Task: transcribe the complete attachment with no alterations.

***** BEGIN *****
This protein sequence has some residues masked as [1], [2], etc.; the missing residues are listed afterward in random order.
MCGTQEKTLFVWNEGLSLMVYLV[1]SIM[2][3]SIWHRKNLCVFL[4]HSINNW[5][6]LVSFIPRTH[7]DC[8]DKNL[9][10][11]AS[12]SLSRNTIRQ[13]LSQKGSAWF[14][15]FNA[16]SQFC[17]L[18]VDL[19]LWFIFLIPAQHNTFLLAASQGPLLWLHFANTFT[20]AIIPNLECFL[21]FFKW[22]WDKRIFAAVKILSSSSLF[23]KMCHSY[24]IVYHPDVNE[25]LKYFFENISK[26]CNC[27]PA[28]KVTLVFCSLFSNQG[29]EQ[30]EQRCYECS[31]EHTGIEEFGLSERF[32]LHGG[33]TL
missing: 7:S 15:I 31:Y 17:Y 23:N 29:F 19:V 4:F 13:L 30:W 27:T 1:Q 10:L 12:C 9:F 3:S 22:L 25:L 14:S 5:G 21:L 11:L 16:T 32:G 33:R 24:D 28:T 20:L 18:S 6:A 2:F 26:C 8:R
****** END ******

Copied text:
This protein sequence has some residues masked as [1], [2], etc.; the missing residues are listed afterward in random order.
MCGTQEKTLFVWNEGLSLMVYLV[1]SIM[2][3]SIWHRKNLCVFL[4]HSINNW[5][6]LVSFIPRTH[7]DC[8]DKNL[9][10][11]AS[12]SLSRNTIRQ[13]LSQKGSAWF[14][15]FNA[16]SQFC[17]L[18]VDL[19]LWFIFLIPAQHNTFLLAASQGPLLWLHFANTFT[20]AIIPNLECFL[21]FFKW[22]WDKRIFAAVKILSSSSLF[23]KMCHSY[24]IVYHPDVNE[25]LKYFFENISK[26]CNC[27]PA[28]KVTLVFCSLFSNQG[29]EQ[30]EQRCYECS[31]EHTGIEEFGLSERF[32]LHGG[33]TL
missing: 7:S 15:I 31:Y 17:Y 23:N 29:F 19:V 4:F 13:L 30:W 27:T 1:Q 10:L 12:C 9:F 3:S 22:L 25:L 14:S 5:G 21:L 11:L 16:T 32:G 33:R 24:D 28:T 20:L 18:S 6:A 2:F 26:C 8:R